Overgrown old fields, shrubby lowlands, and densely foliaged thickets are all ideal for Eastern towhees. Backyards with overgrown borders might host foraging and nesting Eastern towhees too.
Since nests are built on the ground, any dense, well-protected foliage is a bonus. In terms of the best states to view towhees, breeding birds are common in the New England area of Northeastern US. They’re fairly common in wild foliage-dense environments.
Eastern Towhee perched on a log in its natural environment
As diurnal birds, Eastern towhees come out in the early morning and return to their roosts to sleep at night.
You’re most likely to see Eastern Towhees foraging through the morning and early afternoon. In the breeding season, they’re active throughout the day as they build their nests, feed their young, etc.
Eastern towhees are migratory north of Virginia and Indiana. All populations in Canada and the Northeastern US migrate.
The further south you go below Virginia, Indiana, and their equivalent in the west, Eastern towhees are more likely to migrate.
Most migrations are short, taking them a few hundred miles south towards the south and Southeastern US and Texas.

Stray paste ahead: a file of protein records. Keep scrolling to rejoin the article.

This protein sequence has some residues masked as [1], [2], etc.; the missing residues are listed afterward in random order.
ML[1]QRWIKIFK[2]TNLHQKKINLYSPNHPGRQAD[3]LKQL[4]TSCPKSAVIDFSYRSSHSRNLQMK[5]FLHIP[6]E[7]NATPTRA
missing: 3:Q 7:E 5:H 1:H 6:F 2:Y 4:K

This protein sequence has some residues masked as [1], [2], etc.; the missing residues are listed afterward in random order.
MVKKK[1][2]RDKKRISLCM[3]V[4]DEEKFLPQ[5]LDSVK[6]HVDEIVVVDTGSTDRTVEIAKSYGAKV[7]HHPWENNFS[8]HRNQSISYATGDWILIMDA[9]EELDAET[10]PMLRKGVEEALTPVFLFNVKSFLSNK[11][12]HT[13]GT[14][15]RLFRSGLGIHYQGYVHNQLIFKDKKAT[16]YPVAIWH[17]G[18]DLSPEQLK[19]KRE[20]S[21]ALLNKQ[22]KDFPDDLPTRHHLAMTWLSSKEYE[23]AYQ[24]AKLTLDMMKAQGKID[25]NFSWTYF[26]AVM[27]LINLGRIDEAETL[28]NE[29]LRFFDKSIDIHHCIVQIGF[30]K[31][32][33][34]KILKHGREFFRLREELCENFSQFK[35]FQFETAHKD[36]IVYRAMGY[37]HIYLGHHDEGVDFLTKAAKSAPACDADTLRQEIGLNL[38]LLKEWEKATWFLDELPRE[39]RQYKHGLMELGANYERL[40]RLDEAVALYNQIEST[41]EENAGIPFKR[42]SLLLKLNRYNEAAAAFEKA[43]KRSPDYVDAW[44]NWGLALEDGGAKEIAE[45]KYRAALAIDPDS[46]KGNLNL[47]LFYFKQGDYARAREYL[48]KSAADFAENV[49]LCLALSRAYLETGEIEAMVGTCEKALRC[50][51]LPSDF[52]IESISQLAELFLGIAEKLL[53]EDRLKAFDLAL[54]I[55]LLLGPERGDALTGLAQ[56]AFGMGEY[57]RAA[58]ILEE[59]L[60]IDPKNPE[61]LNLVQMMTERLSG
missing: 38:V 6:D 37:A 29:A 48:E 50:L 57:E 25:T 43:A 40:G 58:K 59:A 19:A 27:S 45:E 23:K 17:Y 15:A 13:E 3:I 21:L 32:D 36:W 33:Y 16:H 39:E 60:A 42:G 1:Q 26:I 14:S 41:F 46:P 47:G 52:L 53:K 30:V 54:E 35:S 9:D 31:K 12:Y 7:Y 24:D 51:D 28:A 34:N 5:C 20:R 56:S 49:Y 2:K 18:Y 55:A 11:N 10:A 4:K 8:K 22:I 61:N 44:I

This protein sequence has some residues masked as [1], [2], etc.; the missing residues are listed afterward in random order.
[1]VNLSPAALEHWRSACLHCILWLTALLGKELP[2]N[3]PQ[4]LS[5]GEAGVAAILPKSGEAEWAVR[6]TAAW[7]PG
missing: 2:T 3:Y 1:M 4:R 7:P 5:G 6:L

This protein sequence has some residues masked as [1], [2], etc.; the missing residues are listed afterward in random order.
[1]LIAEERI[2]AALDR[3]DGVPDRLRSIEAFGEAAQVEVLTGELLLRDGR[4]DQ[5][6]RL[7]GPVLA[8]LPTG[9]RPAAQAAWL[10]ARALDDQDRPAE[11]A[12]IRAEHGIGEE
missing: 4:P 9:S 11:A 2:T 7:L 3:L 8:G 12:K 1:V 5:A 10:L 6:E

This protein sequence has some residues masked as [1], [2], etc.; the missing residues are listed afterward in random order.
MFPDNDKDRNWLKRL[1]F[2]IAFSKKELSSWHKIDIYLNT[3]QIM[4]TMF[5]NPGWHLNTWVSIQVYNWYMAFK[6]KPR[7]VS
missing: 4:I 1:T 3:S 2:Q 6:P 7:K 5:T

Canadian birds undertake longer journeys that might take as far south as the southeast US coast.
Female Eastern Towhee foraging for seed on the grass
In the winter, most Eastern towhees head south of Virginia, Indiana, Pennsylvania, Missouri, and Nebraska.
Towhees head south to the south and Southeastern US, where they stay for the duration of fall and winter before heading north back to their breeding grounds.
The summer Eastern towhee population extends from Canada to the Southeastern US. Southern resident populations don’t migrate and stay there all summer. Northern populations are migratory and head south every fall.
Male Eastern Towhee perched on a fence at the edge of a forest, Grand Bend, Ontario, Canada
Eastern towhees are not particularly sociable and tend to isolate themselves in their pairs. However, they join together in groups throughout migration and are more sociable in the fall and winter.
Like many other birds, towhees become more territorial and aggressive in the breeding season.